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Seed Industry in India: Poised for a leap

Seeds form the fundamental and crucial input for sustained growth in farm production, often stimulating the
use of new methods, machinery and yield-enhancing agro-inputs. The role of the seed sector is not only to
ensure adequacy in seed quality but also to ensure varietal diversity. Today, the Indian seed programme
boasts one of the biggest seed markets in the world, with annual sales at
around US $920 million. Of this, domestic offtake accounts for US $900
million and sales in the global market account for the remaining US $20

The New Policy on Seed Development (NPSD), established in 1988 with

the objective of augmenting productivity and output quality, stimulated
major growth in the industry as it attracted a lot of investment in seed
business from major domestic seed companies. Given the growth of the
seed sector in recent years, India has the potential to become the foremost player in the seed export business
in the developing world with prospective markets in Asia, Africa and South America.

Public Sector: Like many agriculturally developed Asian nations, India has sizeable public and private
sector seed businesses. Giant public sector players include the National Seeds Corporation (NSC), the State
Farms Corporation of India (SFCI) and the thirteen State Seed Corporations (SSCs). NSC was the first
public sector organization, established in 1963, and remained virtually the only agency for seed production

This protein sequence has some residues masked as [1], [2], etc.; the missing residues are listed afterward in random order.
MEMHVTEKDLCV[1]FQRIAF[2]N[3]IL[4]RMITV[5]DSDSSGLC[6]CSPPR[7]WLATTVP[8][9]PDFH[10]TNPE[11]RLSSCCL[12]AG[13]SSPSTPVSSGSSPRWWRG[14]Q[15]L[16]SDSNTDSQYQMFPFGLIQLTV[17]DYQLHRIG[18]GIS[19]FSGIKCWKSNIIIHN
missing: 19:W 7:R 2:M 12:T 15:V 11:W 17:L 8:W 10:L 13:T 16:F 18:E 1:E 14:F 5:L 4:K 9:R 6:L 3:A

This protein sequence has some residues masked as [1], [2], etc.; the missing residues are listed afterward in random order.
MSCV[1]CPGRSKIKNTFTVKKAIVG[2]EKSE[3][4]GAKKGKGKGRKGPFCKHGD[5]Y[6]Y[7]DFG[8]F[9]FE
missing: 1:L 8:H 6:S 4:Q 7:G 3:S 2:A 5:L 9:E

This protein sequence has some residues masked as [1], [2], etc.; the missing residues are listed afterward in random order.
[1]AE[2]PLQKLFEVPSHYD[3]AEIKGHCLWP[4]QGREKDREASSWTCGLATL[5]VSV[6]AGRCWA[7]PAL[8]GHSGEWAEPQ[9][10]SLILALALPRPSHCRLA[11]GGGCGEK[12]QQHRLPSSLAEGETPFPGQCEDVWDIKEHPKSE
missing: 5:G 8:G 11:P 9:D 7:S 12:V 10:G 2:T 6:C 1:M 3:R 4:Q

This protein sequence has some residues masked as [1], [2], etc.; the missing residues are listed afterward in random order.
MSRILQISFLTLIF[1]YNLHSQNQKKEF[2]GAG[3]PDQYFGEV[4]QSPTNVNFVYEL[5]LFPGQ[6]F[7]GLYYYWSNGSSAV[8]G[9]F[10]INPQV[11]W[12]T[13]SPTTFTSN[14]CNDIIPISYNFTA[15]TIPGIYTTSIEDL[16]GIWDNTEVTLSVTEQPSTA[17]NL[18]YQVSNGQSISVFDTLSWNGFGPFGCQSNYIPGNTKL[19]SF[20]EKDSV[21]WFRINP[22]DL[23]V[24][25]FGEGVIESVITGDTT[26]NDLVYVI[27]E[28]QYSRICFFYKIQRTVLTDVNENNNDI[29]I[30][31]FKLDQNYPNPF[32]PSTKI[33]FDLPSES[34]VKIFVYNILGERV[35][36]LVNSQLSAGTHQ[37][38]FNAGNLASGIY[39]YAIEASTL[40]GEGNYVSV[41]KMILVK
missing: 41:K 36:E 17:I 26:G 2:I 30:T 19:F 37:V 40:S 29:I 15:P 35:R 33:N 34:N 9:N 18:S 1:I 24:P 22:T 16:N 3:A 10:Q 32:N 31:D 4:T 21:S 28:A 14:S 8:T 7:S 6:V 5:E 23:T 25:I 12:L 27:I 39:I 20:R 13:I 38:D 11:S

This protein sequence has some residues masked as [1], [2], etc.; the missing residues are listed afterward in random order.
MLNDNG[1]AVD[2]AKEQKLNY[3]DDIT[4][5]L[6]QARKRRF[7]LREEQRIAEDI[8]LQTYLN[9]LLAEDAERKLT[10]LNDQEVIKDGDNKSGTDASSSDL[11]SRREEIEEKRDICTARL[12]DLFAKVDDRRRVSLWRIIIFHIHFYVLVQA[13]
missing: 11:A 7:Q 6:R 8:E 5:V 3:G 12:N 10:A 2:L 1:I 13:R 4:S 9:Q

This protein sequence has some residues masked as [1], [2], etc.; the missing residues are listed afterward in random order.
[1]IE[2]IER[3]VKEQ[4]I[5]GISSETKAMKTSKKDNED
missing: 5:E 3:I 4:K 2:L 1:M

for around 13 years. Its role extended to several developmental programmes including training, quality
control and extension activities in seeds. This was followed by the setting up of the SSCs under two
consecutive plan periods, supported by the World Bank, and these largely adopted the role of the NSC in the
Indian States. These corporations engage principally in production and marketing of seeds of high yielding
and hybrid varieties developed by the public sector.

Private Sector: Although private seed companies such as Poacha and Sutton have been established since
the pre-independence era, accelerated growth of the private sector began only after the introduction of the
new seed policy in 1988 which ushered in a liberal business climate. Currently there are over 200 private
seed companies, together with a few multinational companies, and these tend to focus on low volume, high
value crops with the principal effort being placed on creating hybrids for oilseeds, maize, cotton and
vegetable crops.

The private sector accounts for 70% of the market in terms of market turnover whereas the public sector has
the greater share in terms of volume sales.

Global Initiatives: India today has a critical mass and level of growth that it could use not only to cater to
the growing domestic requirement but also to make a concerted effort for global trade under provisions of
GATT and WTO. Furthermore, India is endowed with second largest area of farmland, and the largest area
of irrigated land, in the world and, with its huge germplasm diversity, its seed industry is well placed to
serve both domestic and international markets.